By Mike Davies
The covid-19 pandemic is not a surprise. There are hundreds of strains of coronavirus, most of which only affect animals. Ever since the outbreak of Sars in 2002, and of Mers (or camel flu) a decade later, scientists have been warning that climate change, urbanisation, and international air travel create the perfect breeding ground for infectious and cross-diseases.
It is surprising, however, that many poorer countries in the developing world have managed to contain the spread of infection more successfully than the United States, the United Kingdom and other rich western countries. The table above shows covid-19 cases per 100,000 of population and deaths attributed to covid-19 per 100,000 of population, as at 15th September 2020, across a sample of countries with per capita Gross Domestic Product (GDP) less than a quarter of that of the United Kingdom – plus the UK for comparison. Note that the ‘headline figures’ for cases and deaths are per 100,000 of population to make comparisons fair across countries.
Of course, there are certain reservations that go with any such set of figures. Reporting approaches vary across countries. So does the capability to compile accurate reports, including the ability to diagnose. There are differing political and other pressures: perfect reporting can hardly be expected in war-torn Congo.
Nonetheless, you might reasonably expect poorer countries (with lower GDP per capita) to have worse covid figures than richer countries. Poorer countries tend to have less good hygiene facilities, lower levels of education, a stronger economic incentive to carry on regardless, plus a weaker health-care system more easily overwhelmed. (The ‘health rank’ column in the table is taken from a World Health Organisation report on national health systems.)
In fact, the opposite seems to prevail. In general, the lower a country’s GDP per capita (i.e. the poorer it is) the lower its rate of covid infections and the lower its death rate from covid. There even seems to be little correlation between the ranking given to a country’s health care system and its rates of infection and death from covid. You might expect countries with a better ranking to have lower rates of infection and death, but the figures do not appear to support this expectation.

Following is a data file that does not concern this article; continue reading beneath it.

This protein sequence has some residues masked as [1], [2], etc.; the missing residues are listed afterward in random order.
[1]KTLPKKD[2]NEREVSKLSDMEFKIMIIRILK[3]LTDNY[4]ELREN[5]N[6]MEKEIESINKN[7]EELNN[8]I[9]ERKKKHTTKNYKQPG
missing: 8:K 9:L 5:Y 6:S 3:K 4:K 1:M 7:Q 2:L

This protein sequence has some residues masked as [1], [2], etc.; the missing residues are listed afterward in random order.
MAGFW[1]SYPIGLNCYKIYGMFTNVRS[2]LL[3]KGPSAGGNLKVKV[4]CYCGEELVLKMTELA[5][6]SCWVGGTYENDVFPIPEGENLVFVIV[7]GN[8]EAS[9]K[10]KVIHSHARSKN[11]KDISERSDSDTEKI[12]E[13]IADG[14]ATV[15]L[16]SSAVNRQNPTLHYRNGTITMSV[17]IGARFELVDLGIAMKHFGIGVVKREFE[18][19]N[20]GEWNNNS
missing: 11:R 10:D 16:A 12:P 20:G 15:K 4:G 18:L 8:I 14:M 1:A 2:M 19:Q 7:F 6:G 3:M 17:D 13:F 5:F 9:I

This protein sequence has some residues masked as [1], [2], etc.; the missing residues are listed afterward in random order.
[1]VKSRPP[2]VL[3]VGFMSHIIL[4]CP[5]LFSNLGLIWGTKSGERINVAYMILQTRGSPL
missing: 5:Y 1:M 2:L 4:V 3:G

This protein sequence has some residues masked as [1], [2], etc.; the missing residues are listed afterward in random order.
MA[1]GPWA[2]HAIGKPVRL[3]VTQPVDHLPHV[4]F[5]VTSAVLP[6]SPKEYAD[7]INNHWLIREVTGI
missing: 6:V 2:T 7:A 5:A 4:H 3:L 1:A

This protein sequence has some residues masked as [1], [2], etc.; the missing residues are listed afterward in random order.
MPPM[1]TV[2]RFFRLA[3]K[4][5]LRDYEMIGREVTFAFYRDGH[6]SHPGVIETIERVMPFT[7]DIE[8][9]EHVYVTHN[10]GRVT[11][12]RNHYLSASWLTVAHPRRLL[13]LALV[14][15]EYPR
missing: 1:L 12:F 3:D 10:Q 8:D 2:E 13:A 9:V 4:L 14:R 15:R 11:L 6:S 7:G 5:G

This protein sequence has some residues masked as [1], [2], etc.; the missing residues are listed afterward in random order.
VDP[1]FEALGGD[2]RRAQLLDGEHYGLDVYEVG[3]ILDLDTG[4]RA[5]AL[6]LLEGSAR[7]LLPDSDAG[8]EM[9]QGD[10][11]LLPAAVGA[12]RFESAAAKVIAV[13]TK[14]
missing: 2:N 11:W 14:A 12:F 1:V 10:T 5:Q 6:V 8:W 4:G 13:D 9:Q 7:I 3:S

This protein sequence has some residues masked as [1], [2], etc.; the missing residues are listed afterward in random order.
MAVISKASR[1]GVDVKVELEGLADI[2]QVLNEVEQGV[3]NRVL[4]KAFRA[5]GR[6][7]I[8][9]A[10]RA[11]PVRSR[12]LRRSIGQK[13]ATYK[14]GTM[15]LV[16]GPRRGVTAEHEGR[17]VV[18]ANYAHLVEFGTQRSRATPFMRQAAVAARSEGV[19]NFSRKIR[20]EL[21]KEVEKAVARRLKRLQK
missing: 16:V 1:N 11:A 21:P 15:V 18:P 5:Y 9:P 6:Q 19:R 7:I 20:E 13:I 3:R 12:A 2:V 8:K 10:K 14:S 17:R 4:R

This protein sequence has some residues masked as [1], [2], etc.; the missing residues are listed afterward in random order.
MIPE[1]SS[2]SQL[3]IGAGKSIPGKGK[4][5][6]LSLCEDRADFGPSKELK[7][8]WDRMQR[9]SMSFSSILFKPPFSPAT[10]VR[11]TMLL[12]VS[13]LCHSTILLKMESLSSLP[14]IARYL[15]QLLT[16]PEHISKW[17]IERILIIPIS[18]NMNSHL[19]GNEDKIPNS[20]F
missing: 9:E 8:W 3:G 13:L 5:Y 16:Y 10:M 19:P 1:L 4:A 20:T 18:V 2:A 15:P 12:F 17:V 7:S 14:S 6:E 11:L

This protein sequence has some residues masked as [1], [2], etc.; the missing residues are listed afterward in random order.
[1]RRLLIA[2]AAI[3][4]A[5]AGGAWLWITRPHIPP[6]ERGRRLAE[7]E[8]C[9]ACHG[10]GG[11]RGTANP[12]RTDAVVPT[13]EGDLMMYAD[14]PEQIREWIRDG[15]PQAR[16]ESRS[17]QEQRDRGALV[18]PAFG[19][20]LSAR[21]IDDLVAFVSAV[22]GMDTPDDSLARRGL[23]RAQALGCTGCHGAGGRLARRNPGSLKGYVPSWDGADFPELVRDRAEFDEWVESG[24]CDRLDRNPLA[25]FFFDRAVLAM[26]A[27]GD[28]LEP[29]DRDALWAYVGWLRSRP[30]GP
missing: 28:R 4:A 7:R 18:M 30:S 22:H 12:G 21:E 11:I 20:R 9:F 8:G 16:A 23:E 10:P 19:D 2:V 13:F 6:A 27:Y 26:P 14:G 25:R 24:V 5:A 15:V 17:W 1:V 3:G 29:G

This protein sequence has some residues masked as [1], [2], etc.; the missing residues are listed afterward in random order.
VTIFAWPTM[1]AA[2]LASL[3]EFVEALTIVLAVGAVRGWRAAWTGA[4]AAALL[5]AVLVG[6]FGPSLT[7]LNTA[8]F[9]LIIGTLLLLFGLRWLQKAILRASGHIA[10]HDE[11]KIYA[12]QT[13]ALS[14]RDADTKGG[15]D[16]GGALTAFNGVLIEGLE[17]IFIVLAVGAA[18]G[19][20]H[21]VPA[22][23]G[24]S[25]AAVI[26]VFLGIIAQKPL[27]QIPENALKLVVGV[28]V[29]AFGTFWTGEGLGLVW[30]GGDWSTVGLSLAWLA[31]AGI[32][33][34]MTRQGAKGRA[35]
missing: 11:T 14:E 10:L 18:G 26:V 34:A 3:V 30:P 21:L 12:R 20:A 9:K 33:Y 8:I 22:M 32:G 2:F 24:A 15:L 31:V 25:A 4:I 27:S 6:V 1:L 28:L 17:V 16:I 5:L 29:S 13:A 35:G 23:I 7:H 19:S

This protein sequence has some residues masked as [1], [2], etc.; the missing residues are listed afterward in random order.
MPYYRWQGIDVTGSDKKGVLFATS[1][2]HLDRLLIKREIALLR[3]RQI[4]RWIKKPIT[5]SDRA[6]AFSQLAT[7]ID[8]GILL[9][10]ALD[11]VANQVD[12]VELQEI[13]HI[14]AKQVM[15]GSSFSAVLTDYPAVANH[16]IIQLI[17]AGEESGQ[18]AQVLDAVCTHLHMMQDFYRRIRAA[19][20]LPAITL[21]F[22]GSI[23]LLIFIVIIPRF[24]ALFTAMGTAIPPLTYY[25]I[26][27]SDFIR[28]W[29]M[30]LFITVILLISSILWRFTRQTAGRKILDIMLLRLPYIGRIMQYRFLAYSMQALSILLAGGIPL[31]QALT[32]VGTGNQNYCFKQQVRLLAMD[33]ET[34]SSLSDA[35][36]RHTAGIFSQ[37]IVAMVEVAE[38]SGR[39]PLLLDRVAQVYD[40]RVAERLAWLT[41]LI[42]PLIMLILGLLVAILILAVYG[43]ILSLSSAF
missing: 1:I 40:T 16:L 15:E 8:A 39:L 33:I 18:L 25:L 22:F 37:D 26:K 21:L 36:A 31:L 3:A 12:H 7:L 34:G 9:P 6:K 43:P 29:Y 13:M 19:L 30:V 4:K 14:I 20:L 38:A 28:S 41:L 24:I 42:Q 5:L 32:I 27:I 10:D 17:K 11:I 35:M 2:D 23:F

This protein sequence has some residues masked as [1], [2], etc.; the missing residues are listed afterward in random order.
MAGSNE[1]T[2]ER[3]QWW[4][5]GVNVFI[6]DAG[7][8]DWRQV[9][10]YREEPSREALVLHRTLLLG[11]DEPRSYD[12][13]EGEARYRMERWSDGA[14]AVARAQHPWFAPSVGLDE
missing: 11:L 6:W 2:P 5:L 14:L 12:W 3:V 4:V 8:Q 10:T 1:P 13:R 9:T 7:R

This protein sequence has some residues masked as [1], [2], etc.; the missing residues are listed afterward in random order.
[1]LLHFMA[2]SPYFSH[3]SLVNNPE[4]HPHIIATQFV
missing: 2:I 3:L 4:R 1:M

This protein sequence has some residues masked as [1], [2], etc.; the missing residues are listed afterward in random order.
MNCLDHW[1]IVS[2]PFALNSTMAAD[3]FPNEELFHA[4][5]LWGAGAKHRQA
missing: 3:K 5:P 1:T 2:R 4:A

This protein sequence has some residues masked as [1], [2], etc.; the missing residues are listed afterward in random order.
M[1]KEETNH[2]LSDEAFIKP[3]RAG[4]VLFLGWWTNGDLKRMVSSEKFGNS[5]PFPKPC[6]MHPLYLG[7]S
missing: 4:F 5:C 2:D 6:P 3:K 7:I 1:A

The surprising figures may simply be a matter of geography and communications. The initial spread from China’s Wuhan province largely followed land and air routes, including entering Europe in force via an Italian ski resort. Early infections became a centre from which the infection spread. In that hypothesis, the most significantly infected country in Africa – the Republic of South Africa – simply had better air connections than the rest of the continent. Of course, the September figures tell nothing like the whole story. It may be that countries currently with few cases and few deaths are not ‘lucky’ but merely ‘late’.
Alternative hypotheses include weather. Many less developed countries have climates significantly different from, say, Britain. However, the relentless increase of infection in the United States, which embraces a wide range of climates, including the very hot, suggests this is unlikely.
Another possibility is genetic. Certainly there are significant variations among populations in susceptibility to some diseases, such as sickle cell anaemia and malaria. The UK infection rate suggests higher levels of susceptibility among black and ethnic minority populations. But this hardly explains low infection rates in, say, African countries.
There are decisions now being made in developed countries that will heavily impact less developed countries. The politics and economics of those decisions matter to us all.
Firstly, availability of vaccines at affordable prices. If rich countries buy up stocks of vaccines when they become available, there may be none for developing countries. Even if stocks are available, their pricing will be crucial. If big pharma sets prices on a capitalist model, developing countries will be unable to afford them in the necessary quantities.